i’m pretty appalled by the comments here. No one seems to be thinking of this woman, and what it would be like to be in her position. Everyone is too busy perceiving Ami’s post as anti-Israel and being all pro-Israel back. I can see why this happens on this site, if I use my empathizing powers for the jerky commenters (and these really are jerky comments) as much as I use them for everyone else. It might seem, to someone who is concerned about Israel’s image, that 972 throws things up at times that make Israel look bad without much thought. The more thoughtful the post, the more thoughtful the comments, usually (some commenters are bent on thoughtlessness no matter what). But to use this post as an example, there are really two main underlying issues: a) this woman’s experience, carrying a dead fetus, going into the hospital for a physically and emotionally and perhaps spiritually unpleasant experience and being told she has to go home first and wait, and b) the reason: lack of separation of religion and state, and as some commenter noted, rabbis (often) being given too much power in Israel. If the naysayers here imagine reading this same story from a muslim country, the laws being islamic, they might share the outrage. I would encourage all of us, both 972 writers (if I may, and with respect and admiration), and commenters (with a bit less respect and admiration, but with all the empathy I can muster), to keep in mind that this is not all about making Israel look bad or look good; this is about working for a more just Israel. Now, we may disagree at times about what that means. but if we keep playing pro-anti ping pong, we’re just making a lot of noise.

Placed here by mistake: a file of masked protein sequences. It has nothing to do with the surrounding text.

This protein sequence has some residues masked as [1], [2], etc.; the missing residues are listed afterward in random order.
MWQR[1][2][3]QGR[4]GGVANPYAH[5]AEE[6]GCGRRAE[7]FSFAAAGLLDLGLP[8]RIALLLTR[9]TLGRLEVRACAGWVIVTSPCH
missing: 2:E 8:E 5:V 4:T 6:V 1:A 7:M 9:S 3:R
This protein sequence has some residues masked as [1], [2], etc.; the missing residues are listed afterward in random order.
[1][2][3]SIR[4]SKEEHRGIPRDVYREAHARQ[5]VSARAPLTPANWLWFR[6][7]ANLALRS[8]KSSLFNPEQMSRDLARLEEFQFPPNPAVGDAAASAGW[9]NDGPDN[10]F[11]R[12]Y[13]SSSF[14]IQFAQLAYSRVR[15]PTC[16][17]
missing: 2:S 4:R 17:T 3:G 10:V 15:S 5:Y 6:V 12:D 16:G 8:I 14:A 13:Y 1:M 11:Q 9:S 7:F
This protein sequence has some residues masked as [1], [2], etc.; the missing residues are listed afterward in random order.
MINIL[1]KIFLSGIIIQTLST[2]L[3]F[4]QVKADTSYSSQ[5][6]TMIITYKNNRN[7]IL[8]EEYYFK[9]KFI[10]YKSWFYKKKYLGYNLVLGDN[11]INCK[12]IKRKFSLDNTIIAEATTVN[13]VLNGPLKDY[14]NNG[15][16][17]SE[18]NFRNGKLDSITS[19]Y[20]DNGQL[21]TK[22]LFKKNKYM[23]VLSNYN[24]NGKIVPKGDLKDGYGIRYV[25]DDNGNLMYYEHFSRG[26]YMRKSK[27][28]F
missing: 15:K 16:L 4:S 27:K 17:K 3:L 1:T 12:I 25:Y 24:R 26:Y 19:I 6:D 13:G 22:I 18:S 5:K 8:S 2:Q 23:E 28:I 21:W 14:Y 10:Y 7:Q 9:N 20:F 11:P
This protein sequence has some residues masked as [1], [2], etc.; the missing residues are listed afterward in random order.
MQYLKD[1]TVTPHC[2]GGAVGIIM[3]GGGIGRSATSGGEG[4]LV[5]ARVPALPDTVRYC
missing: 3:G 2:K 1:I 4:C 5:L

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      • Ben Waxman

        Ayla, Frankly I don’t believe that the story happened as reported.

        Reply to Comment
        • If so, I think assuta would have addressed that in their reaction to channel 2. They didn’t.

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    6. Robin

      The religious wallahs hold the country by the b+++s and it has gone to their blocked heads. What needs to be done p.d.q. is separate religion from the state and let everyone live their lives as they want and not be dictated by a religious minority.

      Reply to Comment